The founder of MegaUpload, Kim Dotcom, has been denied bail in an extradition hearing in New Zealand this morning. Dotcom, who was raided by 76 armed police in helicopters yesterday, is wanted in the United States alongside other key MegaUpload employees on racketeering, copyright infringement and money laundering charges.
The drama and fallout from yesterday’s raids against the infrastructure of MegaUpload and its management team continued this morning when founder Kim Dotcom appeared in a New Zealand court.
Dotcom, a 37-year-old German citizen with joint New Zealand and Hong Kong residency, appeared alongside three other MegaUpload employees – site co-founder Mathias Ortmann, 40, chief marketing officer Finn Batato, 38, and programmer and networking expert Bram van der Kolk, 29.
The hearing in an Auckland district court heard how local police had been working with US authorities since 2011 culminating in raids yesterday on ten private and business locations. Among them was Kim’s residence, Dotcom Mansion, and what happened there resembles something from a movie.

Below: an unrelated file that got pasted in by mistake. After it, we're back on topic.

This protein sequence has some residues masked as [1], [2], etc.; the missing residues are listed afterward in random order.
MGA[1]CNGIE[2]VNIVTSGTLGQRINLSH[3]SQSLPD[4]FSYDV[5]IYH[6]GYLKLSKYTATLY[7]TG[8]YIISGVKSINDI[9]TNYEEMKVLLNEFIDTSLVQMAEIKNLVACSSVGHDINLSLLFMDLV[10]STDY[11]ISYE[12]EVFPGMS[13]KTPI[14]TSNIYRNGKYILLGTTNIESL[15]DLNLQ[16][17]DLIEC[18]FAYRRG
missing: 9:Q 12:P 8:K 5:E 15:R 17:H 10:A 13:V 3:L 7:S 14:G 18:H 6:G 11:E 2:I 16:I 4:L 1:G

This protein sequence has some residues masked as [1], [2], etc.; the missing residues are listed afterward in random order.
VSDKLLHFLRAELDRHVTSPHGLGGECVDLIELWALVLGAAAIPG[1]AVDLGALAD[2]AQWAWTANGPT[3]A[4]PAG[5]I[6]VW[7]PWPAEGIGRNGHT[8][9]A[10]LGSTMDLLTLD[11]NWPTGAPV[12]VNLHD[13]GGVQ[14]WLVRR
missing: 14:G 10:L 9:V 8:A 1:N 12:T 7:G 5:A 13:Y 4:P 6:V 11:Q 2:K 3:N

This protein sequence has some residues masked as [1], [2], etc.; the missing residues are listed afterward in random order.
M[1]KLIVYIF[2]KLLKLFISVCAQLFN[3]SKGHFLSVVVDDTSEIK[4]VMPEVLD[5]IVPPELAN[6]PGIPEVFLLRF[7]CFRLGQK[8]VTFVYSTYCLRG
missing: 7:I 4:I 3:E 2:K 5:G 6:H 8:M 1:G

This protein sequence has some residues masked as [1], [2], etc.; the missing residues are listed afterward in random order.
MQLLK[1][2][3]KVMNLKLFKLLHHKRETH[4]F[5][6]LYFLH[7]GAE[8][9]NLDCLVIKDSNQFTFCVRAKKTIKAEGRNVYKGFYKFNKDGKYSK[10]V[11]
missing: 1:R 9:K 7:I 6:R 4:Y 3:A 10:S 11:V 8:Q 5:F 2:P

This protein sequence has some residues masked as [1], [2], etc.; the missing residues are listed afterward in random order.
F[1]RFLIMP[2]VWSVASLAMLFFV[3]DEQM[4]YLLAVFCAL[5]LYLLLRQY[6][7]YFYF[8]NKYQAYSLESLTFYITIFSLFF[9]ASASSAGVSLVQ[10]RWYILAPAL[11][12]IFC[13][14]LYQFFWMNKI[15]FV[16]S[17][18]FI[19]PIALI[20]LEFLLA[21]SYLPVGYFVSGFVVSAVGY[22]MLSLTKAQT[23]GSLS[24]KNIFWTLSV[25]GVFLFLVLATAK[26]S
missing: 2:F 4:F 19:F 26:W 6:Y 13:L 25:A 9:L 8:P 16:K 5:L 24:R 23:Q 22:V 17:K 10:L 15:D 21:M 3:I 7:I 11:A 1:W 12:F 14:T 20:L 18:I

New Zealand police sent 76 officers, some armed, to raid the property which reportedly housed 15 individuals including bodyguards, security staff, women and children.
“Police arrived in two marked police helicopters. Despite our staff clearly identifying themselves, Mr Dotcom retreated into the house and activated a number of electronic locking mechanisms,” Detective Inspector Grant Wormald told the court.
“While police neutralized these locks he then further barricaded himself into a safe room within the house which officers had to cut their way into,” Wormald added.
At the hearing, the first step to being extradited to the United States, all four defendants were denied bail and are due to reappear at another hearing next Monday. Police say there are no intentions of trying the defendants under local laws.
“This particular type of action around internet copyright infringement is a first in New Zealand in terms of an overseas person being attempted to be extradited to the United States,” said Intellectual Property Lawyer Rick Shera, as quoted by TVNZ.
Three other defendants – a German, a Slovakian and an Estonian – all remain at large.